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Ryanair Loses Aer Lingus Appeal

by Ulrika Lomas, for LawAndTax-News.com, Brussels

14 July 2010


The European Union’s General Court has confirmed the European Commission’s earlier prohibition of the acquisition of Aer Lingus by Ryanair, following a private bid by the UK airline in October 2006.

Following the privatisation of Aer Lingus by the Irish Government in 2006, Ryanair acquired a shareholding of 19.16% in the share capital of the Irish airline. On October 23, 2006, Ryanair launched a public bid for the entire share capital of Aer Lingus and notified the Commission a week later of its planned takeover, in accordance with the Merger Regulation. During the public bid, Ryanair bought further shares and on November 26, 2006, it held 25.17% of Aer Lingus’s share capital.

On June 27, 2007, the Commission adopted a decision declaring that Ryanair’s planned takeover of Aer Lingus was incompatible with the common market. Ryanair brought an action against that decision before the General Court (Case T-342/07). Following the Commission’s decision Ryanair bought further shares bringing its shareholding in Aer Lingus’s capital to 29.3%.

Both during the procedure which led to the prohibition decision and following that decision, Aer Lingus requested the Commission to order Ryanair to divest all of its shares in Aer Lingus. In its decision dated October 11, 2007, the Commission refused to grant that request, stating that it was not in its power under the Merger Regulation to order Ryanair to divest its shareholding since the planned takeover had not been implemented and Ryanair only held a minority shareholding which did not enable it to exercise either de jure or de facto control over Aer Lingus. Aer Lingus brought an action against that decision before the General Court (Case T-411/07). By order of March 18, 2008, the President of the General Court rejected the parallel application made by Aer Lingus for interim measures to prevent Ryanair from exercising its voting rights.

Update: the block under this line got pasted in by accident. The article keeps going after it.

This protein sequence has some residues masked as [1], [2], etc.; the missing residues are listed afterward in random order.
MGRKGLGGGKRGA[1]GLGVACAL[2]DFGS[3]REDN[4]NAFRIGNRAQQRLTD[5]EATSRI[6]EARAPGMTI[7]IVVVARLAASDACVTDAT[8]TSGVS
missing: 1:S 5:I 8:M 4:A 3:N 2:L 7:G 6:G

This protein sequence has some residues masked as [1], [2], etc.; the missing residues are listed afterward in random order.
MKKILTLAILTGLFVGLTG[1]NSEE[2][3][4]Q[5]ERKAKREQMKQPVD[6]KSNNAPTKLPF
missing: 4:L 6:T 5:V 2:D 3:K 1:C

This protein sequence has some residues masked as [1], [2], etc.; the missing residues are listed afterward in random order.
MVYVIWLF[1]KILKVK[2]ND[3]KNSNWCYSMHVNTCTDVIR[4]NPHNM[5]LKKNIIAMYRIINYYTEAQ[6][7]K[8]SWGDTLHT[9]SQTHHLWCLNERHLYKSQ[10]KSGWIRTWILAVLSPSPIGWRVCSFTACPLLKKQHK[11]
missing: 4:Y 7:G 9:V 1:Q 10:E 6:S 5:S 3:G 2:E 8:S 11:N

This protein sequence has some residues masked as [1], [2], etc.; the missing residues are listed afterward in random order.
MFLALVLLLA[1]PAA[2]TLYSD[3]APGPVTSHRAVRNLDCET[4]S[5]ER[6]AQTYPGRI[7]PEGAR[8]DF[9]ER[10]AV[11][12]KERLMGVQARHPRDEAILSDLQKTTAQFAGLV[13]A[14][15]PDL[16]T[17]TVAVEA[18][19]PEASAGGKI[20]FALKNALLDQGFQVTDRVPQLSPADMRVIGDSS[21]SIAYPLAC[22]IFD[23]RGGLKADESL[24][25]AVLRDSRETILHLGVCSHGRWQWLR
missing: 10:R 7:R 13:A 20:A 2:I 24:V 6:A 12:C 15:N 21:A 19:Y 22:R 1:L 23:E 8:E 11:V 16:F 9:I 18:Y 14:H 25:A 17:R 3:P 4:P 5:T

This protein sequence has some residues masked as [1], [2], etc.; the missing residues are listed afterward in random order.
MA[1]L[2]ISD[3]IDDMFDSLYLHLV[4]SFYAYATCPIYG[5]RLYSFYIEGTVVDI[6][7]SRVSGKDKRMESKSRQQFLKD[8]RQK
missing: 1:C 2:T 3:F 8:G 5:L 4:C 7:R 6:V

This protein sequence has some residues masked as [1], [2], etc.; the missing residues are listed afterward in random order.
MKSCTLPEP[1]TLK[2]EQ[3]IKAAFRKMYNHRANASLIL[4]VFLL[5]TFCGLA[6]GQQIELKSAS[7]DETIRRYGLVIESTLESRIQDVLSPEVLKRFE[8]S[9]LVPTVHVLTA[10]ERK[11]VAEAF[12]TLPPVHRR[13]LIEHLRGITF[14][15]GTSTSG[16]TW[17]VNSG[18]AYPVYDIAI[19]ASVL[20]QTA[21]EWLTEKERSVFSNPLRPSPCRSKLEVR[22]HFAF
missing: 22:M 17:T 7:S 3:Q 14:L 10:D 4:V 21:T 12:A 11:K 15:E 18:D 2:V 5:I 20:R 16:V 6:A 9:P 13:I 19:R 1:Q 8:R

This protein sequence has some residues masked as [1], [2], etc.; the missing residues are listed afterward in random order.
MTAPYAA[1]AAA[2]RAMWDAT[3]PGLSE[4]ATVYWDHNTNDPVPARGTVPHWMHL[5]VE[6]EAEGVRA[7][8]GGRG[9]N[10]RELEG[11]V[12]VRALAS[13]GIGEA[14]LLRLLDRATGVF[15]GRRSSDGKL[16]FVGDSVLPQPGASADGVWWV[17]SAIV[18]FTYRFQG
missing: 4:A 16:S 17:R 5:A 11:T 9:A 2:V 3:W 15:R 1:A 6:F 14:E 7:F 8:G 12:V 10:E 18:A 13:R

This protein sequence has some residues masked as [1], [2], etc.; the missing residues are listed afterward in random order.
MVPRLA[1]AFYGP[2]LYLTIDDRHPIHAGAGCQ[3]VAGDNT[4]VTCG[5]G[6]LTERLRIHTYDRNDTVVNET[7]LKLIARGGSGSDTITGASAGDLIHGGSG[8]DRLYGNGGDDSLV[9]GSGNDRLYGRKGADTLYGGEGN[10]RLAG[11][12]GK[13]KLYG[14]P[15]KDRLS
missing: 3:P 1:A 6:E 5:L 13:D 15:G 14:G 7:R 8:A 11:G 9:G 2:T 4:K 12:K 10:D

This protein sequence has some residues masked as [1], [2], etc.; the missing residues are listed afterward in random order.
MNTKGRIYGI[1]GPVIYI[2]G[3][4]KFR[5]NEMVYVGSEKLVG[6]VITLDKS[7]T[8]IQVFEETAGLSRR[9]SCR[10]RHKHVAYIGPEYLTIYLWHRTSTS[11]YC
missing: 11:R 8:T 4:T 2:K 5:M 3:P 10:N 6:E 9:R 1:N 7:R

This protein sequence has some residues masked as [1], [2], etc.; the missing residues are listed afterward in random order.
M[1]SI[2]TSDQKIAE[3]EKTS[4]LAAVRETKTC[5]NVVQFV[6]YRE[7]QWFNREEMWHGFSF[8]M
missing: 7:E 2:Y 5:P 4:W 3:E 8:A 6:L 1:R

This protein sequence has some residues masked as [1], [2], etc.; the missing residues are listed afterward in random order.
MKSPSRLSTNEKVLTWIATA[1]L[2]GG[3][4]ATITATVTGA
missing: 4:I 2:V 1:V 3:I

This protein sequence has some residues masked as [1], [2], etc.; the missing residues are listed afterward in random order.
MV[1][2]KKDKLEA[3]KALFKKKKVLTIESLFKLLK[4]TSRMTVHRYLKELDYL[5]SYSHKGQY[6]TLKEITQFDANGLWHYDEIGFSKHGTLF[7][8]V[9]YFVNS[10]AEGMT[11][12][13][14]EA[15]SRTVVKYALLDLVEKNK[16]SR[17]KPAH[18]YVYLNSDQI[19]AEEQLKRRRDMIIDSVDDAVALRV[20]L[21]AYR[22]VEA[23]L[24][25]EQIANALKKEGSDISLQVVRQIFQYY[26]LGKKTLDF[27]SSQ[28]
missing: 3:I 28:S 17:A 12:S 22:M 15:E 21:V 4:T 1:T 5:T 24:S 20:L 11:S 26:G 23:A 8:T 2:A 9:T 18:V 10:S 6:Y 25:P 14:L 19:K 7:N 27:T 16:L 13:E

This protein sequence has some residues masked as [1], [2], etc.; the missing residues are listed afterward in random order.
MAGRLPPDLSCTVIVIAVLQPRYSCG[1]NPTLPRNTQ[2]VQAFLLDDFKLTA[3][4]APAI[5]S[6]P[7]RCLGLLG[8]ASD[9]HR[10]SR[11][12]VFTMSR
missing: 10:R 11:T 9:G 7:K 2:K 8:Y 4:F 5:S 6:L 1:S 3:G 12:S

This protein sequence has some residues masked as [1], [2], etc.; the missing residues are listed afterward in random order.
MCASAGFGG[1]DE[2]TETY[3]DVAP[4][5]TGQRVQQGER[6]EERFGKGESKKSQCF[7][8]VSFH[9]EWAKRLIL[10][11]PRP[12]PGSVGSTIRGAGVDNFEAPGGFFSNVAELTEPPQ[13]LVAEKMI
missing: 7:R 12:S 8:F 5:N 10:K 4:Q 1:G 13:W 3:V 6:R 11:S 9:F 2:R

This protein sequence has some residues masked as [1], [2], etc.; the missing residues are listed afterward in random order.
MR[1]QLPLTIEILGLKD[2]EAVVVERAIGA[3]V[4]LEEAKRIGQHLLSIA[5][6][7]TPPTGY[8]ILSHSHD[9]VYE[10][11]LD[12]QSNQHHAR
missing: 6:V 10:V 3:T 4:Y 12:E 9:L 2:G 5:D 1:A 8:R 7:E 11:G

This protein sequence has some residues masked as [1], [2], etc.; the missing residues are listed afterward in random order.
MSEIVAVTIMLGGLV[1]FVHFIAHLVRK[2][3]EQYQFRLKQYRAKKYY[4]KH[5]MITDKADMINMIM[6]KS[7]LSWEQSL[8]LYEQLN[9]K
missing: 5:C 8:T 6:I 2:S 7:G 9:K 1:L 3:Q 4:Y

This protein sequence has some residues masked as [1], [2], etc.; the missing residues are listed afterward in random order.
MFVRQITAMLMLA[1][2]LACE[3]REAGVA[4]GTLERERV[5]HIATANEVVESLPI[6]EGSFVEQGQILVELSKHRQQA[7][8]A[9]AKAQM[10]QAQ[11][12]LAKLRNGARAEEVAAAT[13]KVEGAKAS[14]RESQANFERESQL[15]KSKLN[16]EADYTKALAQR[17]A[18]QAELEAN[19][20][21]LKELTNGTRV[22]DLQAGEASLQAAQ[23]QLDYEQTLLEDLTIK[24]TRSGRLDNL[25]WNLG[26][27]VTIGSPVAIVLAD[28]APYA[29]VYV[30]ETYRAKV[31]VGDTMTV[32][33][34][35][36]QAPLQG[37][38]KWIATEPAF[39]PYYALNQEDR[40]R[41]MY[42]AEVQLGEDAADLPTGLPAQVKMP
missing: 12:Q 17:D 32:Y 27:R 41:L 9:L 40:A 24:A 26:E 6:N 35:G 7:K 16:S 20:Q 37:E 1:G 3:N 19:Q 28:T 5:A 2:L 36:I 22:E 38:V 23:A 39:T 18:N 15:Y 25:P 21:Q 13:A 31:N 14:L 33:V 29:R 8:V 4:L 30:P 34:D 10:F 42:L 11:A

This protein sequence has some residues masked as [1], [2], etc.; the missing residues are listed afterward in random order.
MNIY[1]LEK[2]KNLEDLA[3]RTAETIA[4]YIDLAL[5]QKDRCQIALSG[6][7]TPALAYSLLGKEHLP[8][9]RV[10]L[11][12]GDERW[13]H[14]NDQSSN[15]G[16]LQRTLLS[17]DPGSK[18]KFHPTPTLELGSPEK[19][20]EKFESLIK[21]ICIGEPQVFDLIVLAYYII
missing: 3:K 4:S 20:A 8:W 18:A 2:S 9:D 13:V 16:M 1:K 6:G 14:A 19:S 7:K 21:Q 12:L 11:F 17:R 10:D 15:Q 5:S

In the most recent judgement, affirming the Commission’s earlier decision, the General Court has ruled that none of the arguments put forward by Ryanair is capable of calling into question the findings made by the Commission in that decision. The court agreed with the Commission’s statement that the implementation of the merger would significantly impede effective competition as a result of the creation of a dominant position on a number of routes from or to Dublin, Cork and Shannon. “Those dominant positions are monopolistic or very significant and are sufficient, in themselves, to validate the Commission’s finding that the implementation of the merger must be declared incompatible with the common market,” the Court said.

In addition, the Court found that Ryanair did not submit any arguments which were capable of calling into question the Commission’s assessment that the commitments proposed during the administrative procedure, some of which were very late, would not be capable of remedying in a viable and durable manner the barriers to competition which would result from the merger.

As regards the decision refusing to order Ryanair to divest its shareholding, the General Court notes that, according to the Merger Regulation, the acquisition of a shareholding which does not, as such, confer control of a company – that is to say the possibility of exercising decisive influence over the activity of the undertaking – does not constitute a merger which is deemed to have arisen for the purposes of that regulation. In the absence of effective control by Ryanair over Aer Lingus, Ryanair’s shareholding cannot be likened to a merger that has already arisen, which would give the Commission the right to act. Accordingly, the General Court concluded that the Commission’s decision not to order Ryanair to divest its shareholding in Aer Lingus was justified.

TAGS: court | business | European Commission | Ireland | law | aviation | United Kingdom | Europe

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